Emerging Markets Climb as U.S. Jobs Data Eases Fed-Rate Anxiety

  • Rate-increase probablity falls as Fed’s room for move narrows
  • Russian ruble strengthens as Brent crude ends four-day decline

Morning Meeting: Will the EM Rally Continue?

Emerging-market currencies rose from the lowest levels in a month and stocks rallied as data showing slower-than-forecast U.S. employment growth reduced the odds that the Federal Reserve will move quickly to raise interest rates, propping up demand for riskier assets.

An MSCI Inc. index of developing-nation exchange rates rose 0.3 percent, ending a four-day losing streak. The equity benchmark increased 1 percent to 899.61. The rebound came as a report showed U.S. companies hired about 29,000 fewer workers last month than economists had estimated. The ruble strengthened the most among currencies as oil, Russia’s biggest export, rose for the first time this week. Commodity exporters including Vale SA led the Ibovespa to a two-year high in Sao Paulo.

Futures traders trimmed the odds of a Fed rate increase at this month’s meeting or the following one in November as the U.S. employment data stoked risk appetite. Emerging-market stocks and currencies retreated earlier in the week as hawkish comments by Fed officials including by Chair Janet Yellen in Wyoming on Aug. 26 had signaled to investors that a good job number today would embolden the central bank to raise borrowing costs in 2016.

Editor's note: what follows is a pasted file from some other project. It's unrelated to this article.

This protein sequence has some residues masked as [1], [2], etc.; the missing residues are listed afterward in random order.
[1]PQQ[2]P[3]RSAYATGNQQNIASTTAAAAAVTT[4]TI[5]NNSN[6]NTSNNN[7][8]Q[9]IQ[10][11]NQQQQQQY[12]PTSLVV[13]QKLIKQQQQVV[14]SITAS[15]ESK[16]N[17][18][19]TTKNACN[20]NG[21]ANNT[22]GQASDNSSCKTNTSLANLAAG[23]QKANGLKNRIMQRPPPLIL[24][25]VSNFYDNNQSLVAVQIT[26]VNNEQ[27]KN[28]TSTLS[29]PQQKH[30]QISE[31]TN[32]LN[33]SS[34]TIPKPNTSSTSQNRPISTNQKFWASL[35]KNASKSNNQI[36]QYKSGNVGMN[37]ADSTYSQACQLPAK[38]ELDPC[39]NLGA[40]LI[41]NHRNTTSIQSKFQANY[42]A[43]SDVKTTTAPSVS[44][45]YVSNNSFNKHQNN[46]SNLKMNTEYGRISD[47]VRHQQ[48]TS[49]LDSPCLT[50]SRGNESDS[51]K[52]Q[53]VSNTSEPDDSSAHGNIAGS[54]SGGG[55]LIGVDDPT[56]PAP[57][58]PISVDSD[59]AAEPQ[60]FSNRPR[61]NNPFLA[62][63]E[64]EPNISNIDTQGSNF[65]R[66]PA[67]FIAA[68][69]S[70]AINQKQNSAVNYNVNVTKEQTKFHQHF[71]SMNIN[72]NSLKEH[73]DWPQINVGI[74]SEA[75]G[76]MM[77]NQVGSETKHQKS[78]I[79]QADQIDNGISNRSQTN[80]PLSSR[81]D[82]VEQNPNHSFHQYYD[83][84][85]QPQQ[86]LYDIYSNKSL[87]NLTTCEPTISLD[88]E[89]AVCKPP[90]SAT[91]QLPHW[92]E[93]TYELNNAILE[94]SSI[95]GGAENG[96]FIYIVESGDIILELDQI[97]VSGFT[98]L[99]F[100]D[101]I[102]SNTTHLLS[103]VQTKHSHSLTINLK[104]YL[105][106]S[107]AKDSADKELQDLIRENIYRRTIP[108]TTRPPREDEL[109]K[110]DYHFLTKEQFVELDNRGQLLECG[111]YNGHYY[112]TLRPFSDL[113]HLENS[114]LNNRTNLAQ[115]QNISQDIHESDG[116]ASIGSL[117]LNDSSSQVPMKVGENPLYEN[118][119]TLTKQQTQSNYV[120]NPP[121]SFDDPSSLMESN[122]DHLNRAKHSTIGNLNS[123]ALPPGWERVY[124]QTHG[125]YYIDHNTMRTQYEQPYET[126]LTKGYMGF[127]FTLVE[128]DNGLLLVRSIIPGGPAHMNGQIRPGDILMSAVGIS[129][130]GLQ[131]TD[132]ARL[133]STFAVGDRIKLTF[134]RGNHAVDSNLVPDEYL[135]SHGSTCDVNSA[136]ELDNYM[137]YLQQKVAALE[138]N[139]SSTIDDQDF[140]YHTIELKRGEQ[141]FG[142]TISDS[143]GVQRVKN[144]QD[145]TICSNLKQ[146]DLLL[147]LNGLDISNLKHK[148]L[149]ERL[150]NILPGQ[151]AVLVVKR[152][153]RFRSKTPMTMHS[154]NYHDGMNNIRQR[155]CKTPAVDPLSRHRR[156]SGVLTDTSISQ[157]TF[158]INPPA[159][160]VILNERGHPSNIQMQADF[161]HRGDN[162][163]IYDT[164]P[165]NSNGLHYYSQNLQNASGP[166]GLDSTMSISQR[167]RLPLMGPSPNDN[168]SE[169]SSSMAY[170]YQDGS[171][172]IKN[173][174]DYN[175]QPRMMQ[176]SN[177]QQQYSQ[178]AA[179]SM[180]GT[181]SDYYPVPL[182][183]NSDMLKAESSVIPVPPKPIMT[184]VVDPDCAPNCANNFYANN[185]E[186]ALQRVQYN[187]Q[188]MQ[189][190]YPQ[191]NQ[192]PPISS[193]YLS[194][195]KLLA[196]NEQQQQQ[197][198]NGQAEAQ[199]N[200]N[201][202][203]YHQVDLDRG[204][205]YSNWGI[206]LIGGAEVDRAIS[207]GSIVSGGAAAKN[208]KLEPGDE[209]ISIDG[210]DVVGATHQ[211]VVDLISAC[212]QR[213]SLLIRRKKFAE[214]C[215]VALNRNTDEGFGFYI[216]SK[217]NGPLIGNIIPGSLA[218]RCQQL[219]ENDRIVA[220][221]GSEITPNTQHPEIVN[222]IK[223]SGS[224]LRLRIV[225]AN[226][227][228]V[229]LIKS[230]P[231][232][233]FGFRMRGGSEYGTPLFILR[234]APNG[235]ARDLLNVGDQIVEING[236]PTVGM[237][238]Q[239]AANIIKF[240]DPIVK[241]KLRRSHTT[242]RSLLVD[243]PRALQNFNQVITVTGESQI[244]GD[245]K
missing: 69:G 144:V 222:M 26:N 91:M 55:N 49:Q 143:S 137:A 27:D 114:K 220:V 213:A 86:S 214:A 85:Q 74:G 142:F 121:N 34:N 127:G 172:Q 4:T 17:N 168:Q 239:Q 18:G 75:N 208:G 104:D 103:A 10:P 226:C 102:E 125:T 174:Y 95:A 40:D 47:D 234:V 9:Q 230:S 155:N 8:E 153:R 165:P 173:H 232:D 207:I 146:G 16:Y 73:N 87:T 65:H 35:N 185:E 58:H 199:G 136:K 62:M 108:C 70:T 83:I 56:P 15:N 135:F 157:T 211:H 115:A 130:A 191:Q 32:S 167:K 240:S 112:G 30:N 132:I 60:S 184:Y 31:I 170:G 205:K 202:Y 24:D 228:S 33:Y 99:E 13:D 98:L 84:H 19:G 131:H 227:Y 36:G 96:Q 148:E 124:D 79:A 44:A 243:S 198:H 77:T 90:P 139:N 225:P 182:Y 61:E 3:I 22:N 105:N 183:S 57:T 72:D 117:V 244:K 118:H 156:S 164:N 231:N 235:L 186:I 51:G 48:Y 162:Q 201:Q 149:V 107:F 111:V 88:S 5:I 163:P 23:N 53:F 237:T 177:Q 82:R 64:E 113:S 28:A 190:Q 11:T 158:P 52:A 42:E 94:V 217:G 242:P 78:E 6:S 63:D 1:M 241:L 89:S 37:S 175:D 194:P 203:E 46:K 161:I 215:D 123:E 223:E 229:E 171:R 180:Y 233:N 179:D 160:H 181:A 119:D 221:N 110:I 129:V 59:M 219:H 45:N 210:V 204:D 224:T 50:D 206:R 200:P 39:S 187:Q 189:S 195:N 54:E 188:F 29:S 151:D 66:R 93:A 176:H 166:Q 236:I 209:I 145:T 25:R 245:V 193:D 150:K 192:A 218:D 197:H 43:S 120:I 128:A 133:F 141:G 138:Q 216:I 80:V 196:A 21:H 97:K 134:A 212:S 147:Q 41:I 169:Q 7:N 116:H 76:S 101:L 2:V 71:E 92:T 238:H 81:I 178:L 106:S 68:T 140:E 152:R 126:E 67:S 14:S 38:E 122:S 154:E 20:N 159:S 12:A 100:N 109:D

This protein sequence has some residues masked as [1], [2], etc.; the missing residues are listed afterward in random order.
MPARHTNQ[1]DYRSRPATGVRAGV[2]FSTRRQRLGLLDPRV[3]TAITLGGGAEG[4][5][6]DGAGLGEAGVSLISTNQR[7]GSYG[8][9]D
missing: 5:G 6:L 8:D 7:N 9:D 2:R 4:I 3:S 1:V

“They had been selling off following Yellen’s Jackson Hole speech, but the relatively weak non-farm payrolls prompted investors to rush back in,” said Per Hammarlund, chief emerging-market strategist at SEB SA in Stockholm. “The downside surprise was not big, so uncertainty will reign over what the Fed will do to the Federal Funds rate in September.

All 10 industry groups in the MSCI Emerging Markets Index gained Friday, led by consumer and raw-material stocks. Brent crude rallied 3 percent to $46.83 in London, while the Bloomberg Commodity Index increased for the first time in eight days, advancing 1.1 percent.

South Africa’s rand strengthened against the dollar for a second day, rising 0.7 percent. The gains come after the longest stretch of losses in three years amid a political crisis that threatened to push the country toward a credit-rating downgrade and undermine central-bank independence.

The ruble gained 1.3 percent. The real strengthened 0.2 percent after data showed Brazil’s industrial output expanded for a fifth consecutive month in July as industry confidence grew on hopes that lawmakers will approve structural reforms proposed by the government of Michel Temer.

Russian government bonds posted a sixth week of gains as slowing inflation renewed bets for monetary easing. The yield on local-currency notes due February 2027 fell four basis points to 8.18 percent Friday, pushing the five-day decline to nine basis points.

Brazil, Russia

The premium investors demand to own emerging-market debt rather than U.S. Treasuries narrowed four basis points to 338, according to JPMorgan Chase & Co. indexes.

The Ibovespa gained 2.4 percent. Petroleo Brasileiro SA, the state-controlled oil company, led the Brazilian benchmark’s advance, rising 4.4 percent. Vale, the world’s biggest iron-ore producer, jumped 4 percent.

The dollar-denominated RTS Index of Russian stocks rose 2.6 percent, the biggest increase since June. The FTSE/JSE Africa All Share Index in Johannesburg added 1.7 percent. The Borsa Istanbul 100 Index climbed 1.4 percent, rebounding from a three day loss.

Benchmark equity indexes in China, India and South Korea, where trading had closed before the release of the U.S. jobs data, each rose at least 0.1 percent.

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